1-5 of 5 results  for:

  • Music Business, Institutions and Organizations x
  • Religious or Ritual Musician x
Clear all

Article

(b Meadow, TN, Oct 24, 1867; d Birmingham, England, Oct 13, 1920). American revivalist and publisher. He attended Maryville College, Tennessee, and the Moody Bible Institute, Chicago; in 1893 he assisted Moody in his revival at the World’s Colombian Exposition in Chicago. From 1908 he toured with J. Wilbur Champman through the USA, Great Britain, Australia and missionary areas of East Asia. He was noted for his skill in inspiring a congregation to sing enthusiastically and in conducting large choirs. He published a number of revival songbooks and owned the copyrights of several popular gospel hymns, such as Charles H. Gabriel’s ...

Article

Dennis Libby

revised by Emanuele Senici

(b Rome, June 29, 1801; d Rome, June 12, 1863). Italian musicologist and composer. Ordained a Roman priest in 1823, his life was entirely directed towards the deliverance of liturgical music from what he saw as the debased theatrical style of contemporary composers and the neglect and incompetence of singers and organists in regard to Gregorian chant and Renaissance music. He contributed most importantly to this goal through his editions, particularly the Raccolta di musica sacra (Rome, 1841–6), the seven volumes of which provided the first large modern collection of Palestrina's music. Palestrina was Alfieri's ideal for new church music, which, according to his Ristabilimento, should be grave, succinct and suited in expression to the words, which were to be presented clearly and with few repetitions. His own compositions, many of them published at Rome, exemplified these principles.

Alfieri was also a pioneer in Italy in the historical study of Gregorian chant, which he sought to restore to its original purity, although along lines that now appear somewhat arbitrary and subjective. His early ...

Article

Robert Stevenson

(b c1548; d Granada, June 28, 1591). Spanish composer, son of Santos de Aliseda. From about 1557 to September 1577 when he was ordained, he was a member of the choir of Granada Cathedral. On 8 June, 1580 the chapter accepted him as successor to his father without the customary public competition. As maestro de capilla he was required to give board and instruction to the choirboys, to provide daily lessons in polyphony and to compose chanzonetas and extremeses for important feasts. In 1589 he was relieved of these obligations because of ill-health. He died in poverty, like his father. None of Aliseda’s secular music survives. His solemnly expressive motets owe much to those of Morales in structure and style, particularly to the latter’s Emendemus in melius.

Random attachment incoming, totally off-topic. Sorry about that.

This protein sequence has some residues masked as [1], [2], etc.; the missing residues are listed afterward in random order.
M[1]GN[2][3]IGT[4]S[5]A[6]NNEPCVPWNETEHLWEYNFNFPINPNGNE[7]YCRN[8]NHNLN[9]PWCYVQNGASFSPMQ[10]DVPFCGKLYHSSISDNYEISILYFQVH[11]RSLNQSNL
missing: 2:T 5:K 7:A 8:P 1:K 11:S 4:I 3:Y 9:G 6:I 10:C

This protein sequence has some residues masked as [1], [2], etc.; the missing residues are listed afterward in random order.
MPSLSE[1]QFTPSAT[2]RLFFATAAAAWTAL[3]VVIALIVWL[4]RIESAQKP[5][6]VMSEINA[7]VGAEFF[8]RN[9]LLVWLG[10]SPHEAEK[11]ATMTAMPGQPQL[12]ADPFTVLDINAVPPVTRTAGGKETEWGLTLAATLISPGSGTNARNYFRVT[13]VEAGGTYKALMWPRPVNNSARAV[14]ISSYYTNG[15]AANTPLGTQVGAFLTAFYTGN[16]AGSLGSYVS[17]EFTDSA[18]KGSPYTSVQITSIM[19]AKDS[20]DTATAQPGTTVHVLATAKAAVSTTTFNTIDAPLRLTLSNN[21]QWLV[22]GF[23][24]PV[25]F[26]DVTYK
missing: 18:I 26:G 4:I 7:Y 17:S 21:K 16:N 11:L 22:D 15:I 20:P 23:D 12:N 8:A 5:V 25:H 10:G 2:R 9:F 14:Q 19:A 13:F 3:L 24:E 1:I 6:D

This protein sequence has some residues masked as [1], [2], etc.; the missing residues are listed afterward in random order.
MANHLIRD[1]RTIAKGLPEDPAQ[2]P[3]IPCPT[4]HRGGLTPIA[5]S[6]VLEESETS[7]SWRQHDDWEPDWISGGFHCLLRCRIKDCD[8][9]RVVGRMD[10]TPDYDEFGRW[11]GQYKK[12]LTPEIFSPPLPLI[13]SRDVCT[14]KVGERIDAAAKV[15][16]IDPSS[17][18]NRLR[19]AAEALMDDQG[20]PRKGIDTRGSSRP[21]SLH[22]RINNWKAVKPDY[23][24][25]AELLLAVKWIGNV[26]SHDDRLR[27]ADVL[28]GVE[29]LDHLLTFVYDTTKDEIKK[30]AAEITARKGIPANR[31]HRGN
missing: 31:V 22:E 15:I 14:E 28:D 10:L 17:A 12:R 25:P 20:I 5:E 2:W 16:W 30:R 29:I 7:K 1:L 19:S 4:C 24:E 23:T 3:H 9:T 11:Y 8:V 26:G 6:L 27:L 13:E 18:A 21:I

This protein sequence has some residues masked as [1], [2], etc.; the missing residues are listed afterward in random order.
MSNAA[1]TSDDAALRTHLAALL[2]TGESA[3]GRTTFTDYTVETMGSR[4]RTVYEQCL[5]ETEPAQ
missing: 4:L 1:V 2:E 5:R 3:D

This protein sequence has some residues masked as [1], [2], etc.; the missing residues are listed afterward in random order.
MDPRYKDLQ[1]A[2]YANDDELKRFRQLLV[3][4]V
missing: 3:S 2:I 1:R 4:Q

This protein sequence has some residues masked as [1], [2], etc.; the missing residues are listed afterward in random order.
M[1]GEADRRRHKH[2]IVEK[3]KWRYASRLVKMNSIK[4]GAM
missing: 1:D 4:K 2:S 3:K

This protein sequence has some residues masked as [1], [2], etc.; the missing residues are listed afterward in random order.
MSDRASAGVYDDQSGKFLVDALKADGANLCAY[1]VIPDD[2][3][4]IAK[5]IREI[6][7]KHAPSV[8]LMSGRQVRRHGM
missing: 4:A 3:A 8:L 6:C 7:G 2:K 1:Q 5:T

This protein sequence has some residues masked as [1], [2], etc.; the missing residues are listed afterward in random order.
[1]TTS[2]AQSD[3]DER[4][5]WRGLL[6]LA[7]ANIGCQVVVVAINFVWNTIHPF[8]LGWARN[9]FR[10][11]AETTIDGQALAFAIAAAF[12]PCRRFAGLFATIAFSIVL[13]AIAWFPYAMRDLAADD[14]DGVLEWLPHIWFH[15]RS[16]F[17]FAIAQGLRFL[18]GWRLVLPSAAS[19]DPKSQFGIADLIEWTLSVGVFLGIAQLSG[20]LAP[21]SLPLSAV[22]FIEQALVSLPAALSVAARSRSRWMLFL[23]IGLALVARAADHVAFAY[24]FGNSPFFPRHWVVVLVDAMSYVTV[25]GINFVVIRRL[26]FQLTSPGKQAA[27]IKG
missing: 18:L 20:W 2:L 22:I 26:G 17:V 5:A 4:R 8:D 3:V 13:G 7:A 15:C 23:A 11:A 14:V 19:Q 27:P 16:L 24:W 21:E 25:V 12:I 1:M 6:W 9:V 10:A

all in E-GRc or GRcr unless otherwise stated

Article

Robert Stevenson

(d Granada, July 4, 1580). Spanish composer. He was appointed maestro de capilla of Granada Cathedral on 19 November 1557 despite the opposition of his predecessor, Luis de Cózar, who intended his own nephew to succeed him. After an unsuccessful appeal to the archbishop, Cózar was forced to hand over the charge of the choirboys to Aliseda in May 1558. Aliseda had already begun to search for better singers, but was hindered by the poor salaries which the Granada Cathedral chapter offered.

Throughout his 23 years as maestro de capilla Aliseda won praise from the chapter for his diligent teaching, his punctuality and particularly for his care of the choirboys. In 1579, in appreciation of his merits, the chapter recommended him to Philip II for a prebend, and on 14 May 1580 voted him a gift of 12 ducats to aid him in his illness.

Aliseda's six-part motet ...

Article

Jerome Roche

revised by Noel O’Regan

(b Rome, 1582; d Rome, Feb 7, 1652). Italian composer and singer, brother of Domenico Allegri. From 1591 to 1596 he was a boy chorister and from 1601 to 1604 a tenor at S Luigi dei Francesi, Rome, where the maestro di cappella was G.B. Nanino. According to Allegri’s obituary he studied with G.M. Nanino (see Lionnet). He was active as a singer and composer at the cathedrals of Fermo (1607–21) and Tivoli, and by August 1628 he was maestro di cappella of Santo Spirito in Sassia, Rome. He joined the papal choir as an alto on 6 December 1629, under Urban VIII, and was elected its maestro di cappella for the jubilee year of 1650. In 1640 his fellow singers elected him to revise Palestrina’s hymns (necessitated by Urban VIII’s revision of the texts), which were published in Antwerp in 1644. His contemporaries clearly saw him as a worthy successor to Palestrina and a guardian of the ...